A couple of months ago, arguing in favor of marijuana prohibition at the Conservative Political Action Conference (CPAC), radio producer Christopher Beach faced a mostly hostile audience. “There used to be a strong conservative coalition opposed to drugs, but it’s dissipated in the face of mounting public support for legalization,” Beach told The Atlantic‘s Molly Ball afterward. “We’re fighting against the tide on this.” According to the headline of an essay by Beach and his boss, former drug czar Bill Bennett, in the May 5 issue of The Weekly Standard, they are also fighting “The Legalization Juggernaut,” which presumably is moving with the tide. Beach and Bennett nevertheless argue that it’s not too late to turn this juggernaut around. Maybe so, but they are going to need a bigger boat, or at least better arguments. Here are a few they should consider retiring:
The great political scientist James Q. Wilson staunchly opposed the legalization of drugs. He explained that “drug use is wrong because it is immoral and it is immoral because it enslaves the mind and destroys the soul.” No society should want unhealthy substances destroying the minds, bodies, character, and potential of its citizens.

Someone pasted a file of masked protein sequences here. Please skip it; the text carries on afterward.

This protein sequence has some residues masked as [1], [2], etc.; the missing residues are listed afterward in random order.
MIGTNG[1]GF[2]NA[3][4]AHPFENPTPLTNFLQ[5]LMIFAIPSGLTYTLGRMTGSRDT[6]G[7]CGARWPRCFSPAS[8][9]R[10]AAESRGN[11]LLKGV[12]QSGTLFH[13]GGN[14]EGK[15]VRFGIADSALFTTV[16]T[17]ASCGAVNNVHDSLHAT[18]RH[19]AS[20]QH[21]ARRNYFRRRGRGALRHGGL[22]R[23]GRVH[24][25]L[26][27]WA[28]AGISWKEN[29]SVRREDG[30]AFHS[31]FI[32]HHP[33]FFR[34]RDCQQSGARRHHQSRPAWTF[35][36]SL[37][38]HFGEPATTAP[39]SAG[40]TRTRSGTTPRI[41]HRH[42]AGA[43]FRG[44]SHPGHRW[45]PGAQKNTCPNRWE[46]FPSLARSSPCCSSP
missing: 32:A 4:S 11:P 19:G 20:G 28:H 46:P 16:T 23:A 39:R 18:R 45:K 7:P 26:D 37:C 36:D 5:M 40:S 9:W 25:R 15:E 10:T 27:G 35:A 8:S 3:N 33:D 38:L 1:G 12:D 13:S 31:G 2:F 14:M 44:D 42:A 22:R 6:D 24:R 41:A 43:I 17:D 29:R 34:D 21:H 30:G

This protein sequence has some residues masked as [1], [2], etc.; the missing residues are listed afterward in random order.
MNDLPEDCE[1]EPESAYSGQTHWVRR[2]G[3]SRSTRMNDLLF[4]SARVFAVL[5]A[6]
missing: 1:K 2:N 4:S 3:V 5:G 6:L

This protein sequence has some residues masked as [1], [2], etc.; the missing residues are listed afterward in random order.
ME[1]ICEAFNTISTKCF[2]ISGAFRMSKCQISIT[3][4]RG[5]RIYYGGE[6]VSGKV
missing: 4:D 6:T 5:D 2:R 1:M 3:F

As I note in my book Saying Yes, Wilson’s explanation made no distinction between use and abuse, weirdly implying that consumption of psychoactive substances always (or at least usually) “enslaves the mind and destroys the soul,” which was his tendentious description of addiction. Furthermore, Wilson conceded that alcohol poses the same sort of threat, which raises the obvious question of how it can be just to treat suppliers of beer, wine, and liquor as legitimate businessmen while treating suppliers of marijuana, cocaine, and heroin as criminals.